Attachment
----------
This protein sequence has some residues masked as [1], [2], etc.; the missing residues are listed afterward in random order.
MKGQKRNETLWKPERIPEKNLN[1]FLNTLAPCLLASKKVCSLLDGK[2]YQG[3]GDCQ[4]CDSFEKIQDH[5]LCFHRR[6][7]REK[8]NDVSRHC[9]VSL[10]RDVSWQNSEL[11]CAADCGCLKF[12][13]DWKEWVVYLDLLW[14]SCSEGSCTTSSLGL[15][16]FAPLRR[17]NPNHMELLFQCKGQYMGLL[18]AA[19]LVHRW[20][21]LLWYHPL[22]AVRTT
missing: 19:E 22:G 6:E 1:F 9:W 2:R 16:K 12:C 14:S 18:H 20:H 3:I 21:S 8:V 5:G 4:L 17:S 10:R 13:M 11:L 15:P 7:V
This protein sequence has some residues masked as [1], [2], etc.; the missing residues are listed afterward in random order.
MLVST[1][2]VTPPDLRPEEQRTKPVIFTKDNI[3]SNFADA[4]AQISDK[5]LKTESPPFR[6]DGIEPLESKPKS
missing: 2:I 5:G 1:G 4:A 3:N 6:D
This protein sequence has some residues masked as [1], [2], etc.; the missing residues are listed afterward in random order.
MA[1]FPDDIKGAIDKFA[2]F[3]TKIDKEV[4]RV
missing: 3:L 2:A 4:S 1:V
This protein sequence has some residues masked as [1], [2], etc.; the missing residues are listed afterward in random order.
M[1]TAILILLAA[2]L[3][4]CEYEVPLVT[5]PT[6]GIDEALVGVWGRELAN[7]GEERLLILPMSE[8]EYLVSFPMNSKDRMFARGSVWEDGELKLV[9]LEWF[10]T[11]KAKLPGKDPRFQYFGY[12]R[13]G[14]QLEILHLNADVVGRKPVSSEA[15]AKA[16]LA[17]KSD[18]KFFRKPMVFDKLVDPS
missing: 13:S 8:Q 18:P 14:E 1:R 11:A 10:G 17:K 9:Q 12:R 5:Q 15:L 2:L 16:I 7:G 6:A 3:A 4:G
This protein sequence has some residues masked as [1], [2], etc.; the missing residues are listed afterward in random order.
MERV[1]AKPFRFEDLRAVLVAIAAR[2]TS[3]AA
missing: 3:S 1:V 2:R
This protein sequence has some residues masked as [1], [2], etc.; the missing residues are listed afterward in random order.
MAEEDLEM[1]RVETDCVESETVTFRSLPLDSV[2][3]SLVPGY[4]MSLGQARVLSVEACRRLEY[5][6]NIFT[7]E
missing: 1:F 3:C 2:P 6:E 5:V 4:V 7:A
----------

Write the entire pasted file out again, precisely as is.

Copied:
This protein sequence has some residues masked as [1], [2], etc.; the missing residues are listed afterward in random order.
MKGQKRNETLWKPERIPEKNLN[1]FLNTLAPCLLASKKVCSLLDGK[2]YQG[3]GDCQ[4]CDSFEKIQDH[5]LCFHRR[6][7]REK[8]NDVSRHC[9]VSL[10]RDVSWQNSEL[11]CAADCGCLKF[12][13]DWKEWVVYLDLLW[14]SCSEGSCTTSSLGL[15][16]FAPLRR[17]NPNHMELLFQCKGQYMGLL[18]AA[19]LVHRW[20][21]LLWYHPL[22]AVRTT
missing: 19:E 22:G 6:E 1:F 9:W 2:R 16:K 12:C 14:S 18:H 20:H 3:I 21:S 8:V 5:G 4:L 17:S 10:R 13:M 11:L 15:P 7:V
This protein sequence has some residues masked as [1], [2], etc.; the missing residues are listed afterward in random order.
MLVST[1][2]VTPPDLRPEEQRTKPVIFTKDNI[3]SNFADA[4]AQISDK[5]LKTESPPFR[6]DGIEPLESKPKS
missing: 2:I 5:G 1:G 4:A 3:N 6:D
This protein sequence has some residues masked as [1], [2], etc.; the missing residues are listed afterward in random order.
MA[1]FPDDIKGAIDKFA[2]F[3]TKIDKEV[4]RV
missing: 3:L 2:A 4:S 1:V
This protein sequence has some residues masked as [1], [2], etc.; the missing residues are listed afterward in random order.
M[1]TAILILLAA[2]L[3][4]CEYEVPLVT[5]PT[6]GIDEALVGVWGRELAN[7]GEERLLILPMSE[8]EYLVSFPMNSKDRMFARGSVWEDGELKLV[9]LEWF[10]T[11]KAKLPGKDPRFQYFGY[12]R[13]G[14]QLEILHLNADVVGRKPVSSEA[15]AKA[16]LA[17]KSD[18]KFFRKPMVFDKLVDPS
missing: 13:S 8:Q 18:P 14:E 1:R 11:A 10:G 17:K 9:Q 12:R 5:Q 15:L 2:L 16:I 7:G 6:A 3:A 4:G
This protein sequence has some residues masked as [1], [2], etc.; the missing residues are listed afterward in random order.
MERV[1]AKPFRFEDLRAVLVAIAAR[2]TS[3]AA
missing: 3:S 1:V 2:R
This protein sequence has some residues masked as [1], [2], etc.; the missing residues are listed afterward in random order.
MAEEDLEM[1]RVETDCVESETVTFRSLPLDSV[2][3]SLVPGY[4]MSLGQARVLSVEACRRLEY[5][6]NIFT[7]E
missing: 1:F 3:C 2:P 6:E 5:V 4:V 7:A